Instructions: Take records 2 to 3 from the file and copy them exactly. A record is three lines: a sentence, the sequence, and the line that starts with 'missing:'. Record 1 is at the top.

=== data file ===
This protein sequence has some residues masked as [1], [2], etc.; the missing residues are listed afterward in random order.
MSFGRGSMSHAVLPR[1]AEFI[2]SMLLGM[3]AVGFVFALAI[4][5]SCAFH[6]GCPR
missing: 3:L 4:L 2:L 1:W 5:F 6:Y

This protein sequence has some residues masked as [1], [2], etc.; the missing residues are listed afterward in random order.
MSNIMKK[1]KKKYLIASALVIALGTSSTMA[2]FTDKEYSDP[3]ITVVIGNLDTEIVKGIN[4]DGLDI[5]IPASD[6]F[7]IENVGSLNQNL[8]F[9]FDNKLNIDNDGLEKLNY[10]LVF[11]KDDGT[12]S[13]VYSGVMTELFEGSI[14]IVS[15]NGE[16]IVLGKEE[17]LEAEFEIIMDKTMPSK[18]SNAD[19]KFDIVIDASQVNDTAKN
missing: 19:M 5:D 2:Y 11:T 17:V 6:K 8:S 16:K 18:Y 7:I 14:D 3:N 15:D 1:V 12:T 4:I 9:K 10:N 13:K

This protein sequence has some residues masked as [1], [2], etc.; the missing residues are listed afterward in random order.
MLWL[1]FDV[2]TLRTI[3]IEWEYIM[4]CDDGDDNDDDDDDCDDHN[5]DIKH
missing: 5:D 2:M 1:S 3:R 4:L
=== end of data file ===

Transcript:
This protein sequence has some residues masked as [1], [2], etc.; the missing residues are listed afterward in random order.
MSNIMKK[1]KKKYLIASALVIALGTSSTMA[2]FTDKEYSDP[3]ITVVIGNLDTEIVKGIN[4]DGLDI[5]IPASD[6]F[7]IENVGSLNQNL[8]F[9]FDNKLNIDNDGLEKLNY[10]LVF[11]KDDGT[12]S[13]VYSGVMTELFEGSI[14]IVS[15]NGE[16]IVLGKEE[17]LEAEFEIIMDKTMPSK[18]SNAD[19]KFDIVIDASQVNDTAKN
missing: 19:M 5:D 2:Y 11:T 17:V 6:K 8:S 16:K 18:Y 7:I 14:D 3:N 15:D 1:V 12:T 4:I 9:K 10:N 13:K

This protein sequence has some residues masked as [1], [2], etc.; the missing residues are listed afterward in random order.
MLWL[1]FDV[2]TLRTI[3]IEWEYIM[4]CDDGDDNDDDDDDCDDHN[5]DIKH
missing: 5:D 2:M 1:S 3:R 4:L